Recently, I’ve done joint announcements with Oracle, SAP, HP, Tibco, Software AG and HP. As you can imagine, I’ve had varying relationships with each and I’m happy to report that the state of the A/R industry is good and that we can work together.
When I was in PR, here is the link to the cat fight supreme with territorialism and turf wars. Most of the announcements I did with these companies when in Analyst Relations didn’t have that element. For the most part, the announcements were about standards, not products. So that went a long way towards working together. Still, if you include IBM, the companies I’ve named here aren’t known for being best buddies.
As an aside, I can say that the executives (who can be the source of most problems) all worked towards the cause of the best briefing possible. They were helpful in this instance. Many times, they are the fly in the ointment.
Some things are given, like in a certain area (we just did SOA) the analysts know the exec’s by company and the exec’s know each other so I’m happy to report they acted like grown ups.
With the typical name calling (from the CEO’s) and because of the belief in your own products, the first issue to overcome is that the announcement is usually about a jointly created product or standard, not us vs. them. That rule has to be set down first and if you don’t overcome that, you have no chance at building trust, the basis for working together.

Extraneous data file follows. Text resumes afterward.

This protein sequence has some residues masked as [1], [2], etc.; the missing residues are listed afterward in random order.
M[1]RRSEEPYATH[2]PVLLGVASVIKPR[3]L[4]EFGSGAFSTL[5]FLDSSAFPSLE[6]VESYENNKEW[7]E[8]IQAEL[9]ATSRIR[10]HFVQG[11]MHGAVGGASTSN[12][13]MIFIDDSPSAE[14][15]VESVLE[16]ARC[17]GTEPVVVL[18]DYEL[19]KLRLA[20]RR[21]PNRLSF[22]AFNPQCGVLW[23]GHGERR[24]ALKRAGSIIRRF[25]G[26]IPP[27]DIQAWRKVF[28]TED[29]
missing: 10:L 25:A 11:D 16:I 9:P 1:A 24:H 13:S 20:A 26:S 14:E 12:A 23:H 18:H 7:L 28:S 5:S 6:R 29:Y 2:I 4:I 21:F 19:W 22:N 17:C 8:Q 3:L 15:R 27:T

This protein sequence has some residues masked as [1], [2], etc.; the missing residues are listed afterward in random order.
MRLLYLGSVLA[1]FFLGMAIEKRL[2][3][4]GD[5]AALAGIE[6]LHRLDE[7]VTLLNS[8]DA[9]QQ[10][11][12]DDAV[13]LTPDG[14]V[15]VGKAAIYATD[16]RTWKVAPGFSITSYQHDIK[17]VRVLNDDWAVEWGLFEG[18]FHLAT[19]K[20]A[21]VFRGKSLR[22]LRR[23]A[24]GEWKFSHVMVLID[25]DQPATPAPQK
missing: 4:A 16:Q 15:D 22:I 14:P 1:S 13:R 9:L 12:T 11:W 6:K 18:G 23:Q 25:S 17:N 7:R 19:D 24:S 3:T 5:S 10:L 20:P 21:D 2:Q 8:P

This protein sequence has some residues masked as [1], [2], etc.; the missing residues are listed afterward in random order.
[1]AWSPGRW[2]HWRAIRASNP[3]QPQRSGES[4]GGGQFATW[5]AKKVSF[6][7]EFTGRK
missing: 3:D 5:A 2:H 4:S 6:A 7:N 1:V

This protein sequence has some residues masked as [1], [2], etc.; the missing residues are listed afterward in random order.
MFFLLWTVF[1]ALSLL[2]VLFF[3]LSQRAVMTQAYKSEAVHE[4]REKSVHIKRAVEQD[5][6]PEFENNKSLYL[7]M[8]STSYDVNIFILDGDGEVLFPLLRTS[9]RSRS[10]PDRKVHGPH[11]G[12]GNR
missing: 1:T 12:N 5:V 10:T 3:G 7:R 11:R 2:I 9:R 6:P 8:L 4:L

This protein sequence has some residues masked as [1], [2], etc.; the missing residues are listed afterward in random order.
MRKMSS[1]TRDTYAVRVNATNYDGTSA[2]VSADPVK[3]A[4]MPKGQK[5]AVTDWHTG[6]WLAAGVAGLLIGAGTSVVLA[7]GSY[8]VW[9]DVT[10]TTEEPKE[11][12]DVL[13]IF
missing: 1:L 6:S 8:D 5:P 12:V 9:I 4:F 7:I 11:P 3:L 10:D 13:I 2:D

DIVIDE THE DUTIES
One company can’t dominate the duties or it is not a joint announcement. This also forces the companies to work together to approve what the others have created as their part of the announcement. There are analyst lists, invitations, charts, follow-up issues and any number of duties that need to be attended to and dived up. Once that is done, you must rely on each other and the level of trust inherently rises.
It’s important that the analyst see this as equal among the companies. One company presenting more than another is a dead give away. You can’t help Q and A as the analysts will direct the question directly to a company.
You either put your differences aside and work together, or you’ll never get anything done. It’s tough to do when your day job is to hammer the company that you are working with other than on the joint effort. These are the days of co-opetition though. You learn to get along or you’ll never make it to announcement day.